This seminar on 14th July in London will take place in conjunction with HMRC to explain the managed service company (MSC) rules, why hirers and employment businesses could be liable for unpaid levels of PAYE and NICs, and the steps to take to avoid that risk.
Umbrella companies often play a key part in recruitment supply chains. Working with a non-compliant umbrella, as highlighted by the recent government call for evidence concerning the umbrella company market can expose a recruitment business to significant risk.
In April 2020, a key change was introduced affecting employment businesses supplying PAYE temps, which, due to the timing, in the midst of the first lockdown and introduction of furlough, may have slipped under the radar of many. However, it is important to check your compliance and take any required actions.
The Government has announced an extra bank holiday on Friday 3rd June in celebration of the Platinum Jubilee. In addition, the traditional late May bank holiday is being moved to Thursday 2nd June, providing for a four-day holiday weekend. What do businesses need
April 2022 will see an increase in the National Minimum Wage (‘NMW’) combined with an increase in employers’ National Insurance contributions (‘NICs’), these changes will have an impact on engagement and supply chain costs.
From 6th April 2022, regulations relating to the provision of Personal Protective Equipment (‘PPE’) will be extended to cover workers as well as employees, placing responsibility on agencies for ensuring that appropriate PPE is provided to workers free of charge.
Following, the introduction of the off-payroll rules (IR35) in 2021 Lawspeed advisers have seen an increase in queries relating to the engagement of contractors as self-employed sole traders, as an alternative to personal service company (PSC) engagements.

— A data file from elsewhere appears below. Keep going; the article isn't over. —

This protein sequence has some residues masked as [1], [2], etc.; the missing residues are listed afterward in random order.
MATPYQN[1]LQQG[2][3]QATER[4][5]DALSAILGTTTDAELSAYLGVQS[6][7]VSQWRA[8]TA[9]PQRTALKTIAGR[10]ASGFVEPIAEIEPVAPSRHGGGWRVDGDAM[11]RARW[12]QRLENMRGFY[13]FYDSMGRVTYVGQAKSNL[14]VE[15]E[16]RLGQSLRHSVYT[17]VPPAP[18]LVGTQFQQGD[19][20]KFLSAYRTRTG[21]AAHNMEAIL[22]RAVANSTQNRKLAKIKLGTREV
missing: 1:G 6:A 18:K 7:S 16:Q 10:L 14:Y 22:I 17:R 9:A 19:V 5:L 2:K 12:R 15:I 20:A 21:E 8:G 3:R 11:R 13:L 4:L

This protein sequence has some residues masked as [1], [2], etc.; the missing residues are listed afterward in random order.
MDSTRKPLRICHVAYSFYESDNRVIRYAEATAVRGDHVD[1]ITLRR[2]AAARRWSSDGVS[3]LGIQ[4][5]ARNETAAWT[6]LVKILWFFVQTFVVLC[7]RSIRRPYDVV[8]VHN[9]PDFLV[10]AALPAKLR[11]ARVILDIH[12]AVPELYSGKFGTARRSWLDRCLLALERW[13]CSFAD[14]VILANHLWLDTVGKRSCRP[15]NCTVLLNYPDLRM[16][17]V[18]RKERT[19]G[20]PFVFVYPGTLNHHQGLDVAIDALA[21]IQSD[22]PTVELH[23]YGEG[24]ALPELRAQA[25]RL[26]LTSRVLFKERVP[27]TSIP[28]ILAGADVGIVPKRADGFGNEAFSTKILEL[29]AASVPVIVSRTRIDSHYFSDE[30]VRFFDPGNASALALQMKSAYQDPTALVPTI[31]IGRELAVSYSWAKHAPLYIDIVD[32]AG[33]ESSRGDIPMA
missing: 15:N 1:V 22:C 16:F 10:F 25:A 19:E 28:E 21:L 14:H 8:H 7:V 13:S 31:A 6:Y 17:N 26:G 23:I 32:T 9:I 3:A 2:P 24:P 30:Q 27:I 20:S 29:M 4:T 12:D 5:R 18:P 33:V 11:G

When agencies engage with umbrella companies, they rely on the umbrella making payments to contractors timeously and generally these arrangements work very smoothly, with payments being made either immediately, or very shortly after, receipt of funds from the agency.
The government has passed regulations which temporarily extend the period in which an individual can self-certify, before they get a doctor’s certificate, for the purposes of claiming statutory sick pay (SSP).
HMRC has refreshed its campaign to help contractors, who are self-employed or engaged through an agency or umbrella company, understand their pay arrangements. The intention being that individuals understand if they could be at risk, so they don’t get an unexpected tax bill. HMRC has asked that we share access to these resources with our readers.
In addition to HMRC’s other actions, a call for evidence has been issued jointly by BEIS, HM Treasury and HMRC regarding umbrella companies. The document indicates concerns regarding regulatory and tax non-compliance in the sector, as well as signalling a clear intent to legislate, however to get it right information and evidence is sought on current arrangements.
10 years after it was introduced, the Agency Workers Regulations 2010 have seemingly lain unmentioned. The few reported claims bely the drama that unfolded in 2010 when the regulations, in some people’s minds, threatened the very end of agency supply work.
Six months on from the new Off Payroll Rules there is still confusion over which assignments should fall inside or outside of IR35, with often differing opinions between contractors, recruiters, and clients.